“Then Micah said to him, ‘Live with me and be my father and priest, and I’ll give you ten shekels of silver a year, your clothes and your food’…and Micah said, ‘Now I know that the Lord will be good to me, since this Levite has become my priest.’”
Judges 17: 10-13
New International Version
“Wealth, Power and Authority”
“We can love the world, or love God. If we love the world, there will be no room in our heart for the love of God. We cannot love both God, who is eternal, and the world, which is transitory.”
What person or thing has “authority” over my life?
“Unless there is within us, that which is above us, we shall soon yield to that which is about us.”
Peter Taylor Forsyth
“Nothing is more contrary to a heavenly hope than an earthly heart.”
When I was in college and chose to take a class on Comparative Religions, my study led me to some advice from a theologian who had a doctorate in Old Testament History from the University of Chicago. He noted that when someone studies the Bible, they need to always try, with God’s help, to keep the “big picture” in mind. By the “big picture” he was referring to the heavenly view that God sees, rather than the earthly view that you and I are focused on.
I find this to be very wise advice when delving into the nuggets of truth God has for us in a book like Judges. When I’ve read the Bible through in the past, I have much too frequently found myself drawn to books like the Psalms or the book of John. But Judges – why in the world would I read about Jephthah’s daughter if I needed to be encouraged or uplifted? Yet, we found during our time reflecting on this girl’s life, that her story gives us one of the most inspiring visions of female friendship and encouragement found in the Bible. The entire book of Judges so far has been like opening a treasure chest packed full of valuable wealth from heaven’s storehouse. This is why the Bible says, “All Scripture is given by inspiration and is profitable (II Timothy 3: 16).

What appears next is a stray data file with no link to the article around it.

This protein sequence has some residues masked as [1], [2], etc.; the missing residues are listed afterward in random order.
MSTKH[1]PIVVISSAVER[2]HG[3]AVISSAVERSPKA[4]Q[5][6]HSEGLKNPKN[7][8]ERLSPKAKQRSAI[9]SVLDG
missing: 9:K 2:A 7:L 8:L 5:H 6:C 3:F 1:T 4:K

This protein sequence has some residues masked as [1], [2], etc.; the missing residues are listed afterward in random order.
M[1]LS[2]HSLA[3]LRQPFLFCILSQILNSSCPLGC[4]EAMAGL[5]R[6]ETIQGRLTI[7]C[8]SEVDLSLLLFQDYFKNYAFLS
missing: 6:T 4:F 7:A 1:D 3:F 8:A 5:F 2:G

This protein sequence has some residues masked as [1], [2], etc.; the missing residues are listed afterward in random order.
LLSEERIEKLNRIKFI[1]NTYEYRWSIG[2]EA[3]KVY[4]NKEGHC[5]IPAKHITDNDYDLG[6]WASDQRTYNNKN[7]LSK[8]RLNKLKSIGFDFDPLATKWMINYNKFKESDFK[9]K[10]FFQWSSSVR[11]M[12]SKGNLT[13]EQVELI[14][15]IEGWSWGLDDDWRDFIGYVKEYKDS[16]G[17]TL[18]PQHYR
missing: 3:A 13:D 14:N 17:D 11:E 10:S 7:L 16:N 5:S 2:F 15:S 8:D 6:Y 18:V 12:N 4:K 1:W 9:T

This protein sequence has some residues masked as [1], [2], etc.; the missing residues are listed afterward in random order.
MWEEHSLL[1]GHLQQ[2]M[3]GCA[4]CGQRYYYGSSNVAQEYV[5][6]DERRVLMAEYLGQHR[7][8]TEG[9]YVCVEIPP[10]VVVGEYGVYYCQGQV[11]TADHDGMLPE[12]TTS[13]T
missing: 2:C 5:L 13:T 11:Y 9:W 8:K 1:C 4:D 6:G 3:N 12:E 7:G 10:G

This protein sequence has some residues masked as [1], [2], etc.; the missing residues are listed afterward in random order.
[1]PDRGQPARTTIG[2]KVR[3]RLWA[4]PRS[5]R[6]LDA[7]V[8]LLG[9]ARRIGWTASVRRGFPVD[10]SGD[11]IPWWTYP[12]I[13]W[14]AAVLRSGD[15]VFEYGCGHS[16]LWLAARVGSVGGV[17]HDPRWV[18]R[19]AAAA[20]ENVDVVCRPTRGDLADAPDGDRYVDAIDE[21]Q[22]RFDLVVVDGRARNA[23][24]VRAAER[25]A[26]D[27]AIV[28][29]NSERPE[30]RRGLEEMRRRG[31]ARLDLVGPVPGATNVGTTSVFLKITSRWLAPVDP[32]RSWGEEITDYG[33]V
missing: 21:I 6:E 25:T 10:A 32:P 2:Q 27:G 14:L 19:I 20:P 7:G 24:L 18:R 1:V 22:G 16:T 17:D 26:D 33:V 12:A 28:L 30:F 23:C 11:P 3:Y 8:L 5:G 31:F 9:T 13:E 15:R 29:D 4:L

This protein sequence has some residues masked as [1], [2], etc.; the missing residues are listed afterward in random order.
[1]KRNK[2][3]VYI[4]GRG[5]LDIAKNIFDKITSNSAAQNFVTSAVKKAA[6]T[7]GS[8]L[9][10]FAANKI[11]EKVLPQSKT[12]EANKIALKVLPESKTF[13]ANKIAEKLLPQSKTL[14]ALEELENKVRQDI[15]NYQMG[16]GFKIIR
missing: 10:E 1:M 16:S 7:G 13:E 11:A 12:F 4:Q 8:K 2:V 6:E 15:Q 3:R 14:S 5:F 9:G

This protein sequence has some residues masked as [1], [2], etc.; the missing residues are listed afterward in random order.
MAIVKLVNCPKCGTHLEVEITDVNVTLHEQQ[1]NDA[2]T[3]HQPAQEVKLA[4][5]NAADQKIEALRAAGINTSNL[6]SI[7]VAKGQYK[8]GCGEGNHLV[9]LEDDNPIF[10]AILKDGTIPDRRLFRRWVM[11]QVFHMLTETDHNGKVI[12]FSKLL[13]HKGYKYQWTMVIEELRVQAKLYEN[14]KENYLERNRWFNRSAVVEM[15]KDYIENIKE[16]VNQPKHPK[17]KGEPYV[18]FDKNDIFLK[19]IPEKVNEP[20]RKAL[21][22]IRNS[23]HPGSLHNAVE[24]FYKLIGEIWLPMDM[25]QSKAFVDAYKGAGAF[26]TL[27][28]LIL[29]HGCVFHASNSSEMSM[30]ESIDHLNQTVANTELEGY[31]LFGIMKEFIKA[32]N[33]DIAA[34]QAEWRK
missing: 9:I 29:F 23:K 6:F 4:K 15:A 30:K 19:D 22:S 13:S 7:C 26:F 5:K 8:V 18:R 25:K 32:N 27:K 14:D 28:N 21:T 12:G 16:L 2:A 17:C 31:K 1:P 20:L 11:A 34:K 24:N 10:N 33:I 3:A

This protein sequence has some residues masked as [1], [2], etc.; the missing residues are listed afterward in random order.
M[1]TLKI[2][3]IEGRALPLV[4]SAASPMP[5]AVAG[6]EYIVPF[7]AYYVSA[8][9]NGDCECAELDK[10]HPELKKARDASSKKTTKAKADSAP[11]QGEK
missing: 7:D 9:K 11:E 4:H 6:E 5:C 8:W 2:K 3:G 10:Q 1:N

Judges, chapters 17-21 are no different. As we began our study over the past few days, it became clear that alliances which tried to mix the holy with the unholy were not only forbidden by God, but brought disaster into the lives of God’s children. While the alliances between the Israelites and the nations in Canaan usually began as intermarriage or business transactions, we found that soon, these seemingly convenient arrangements penetrated the protective barriers, the hedges, that God had designed to shield His children from invasion by the unhallowed.
Yesterday, we found that the worship of God had been so degraded that even within the homes of God’s children, molten images became the gods they bowed down to.
With the adoration of God degraded to the point of idol worship within the Israelites’ private dwellings, it didn’t take long before the worship of God by the spiritual leaders, also hit a low point. This is what our text for today tells us happened.
As I read this text and the passages that follow, there are three words which give us the “big picture” as to what God wants us to learn from this situation:
Word 1: “Wealth – The abundance of valuable material possessions or resources.”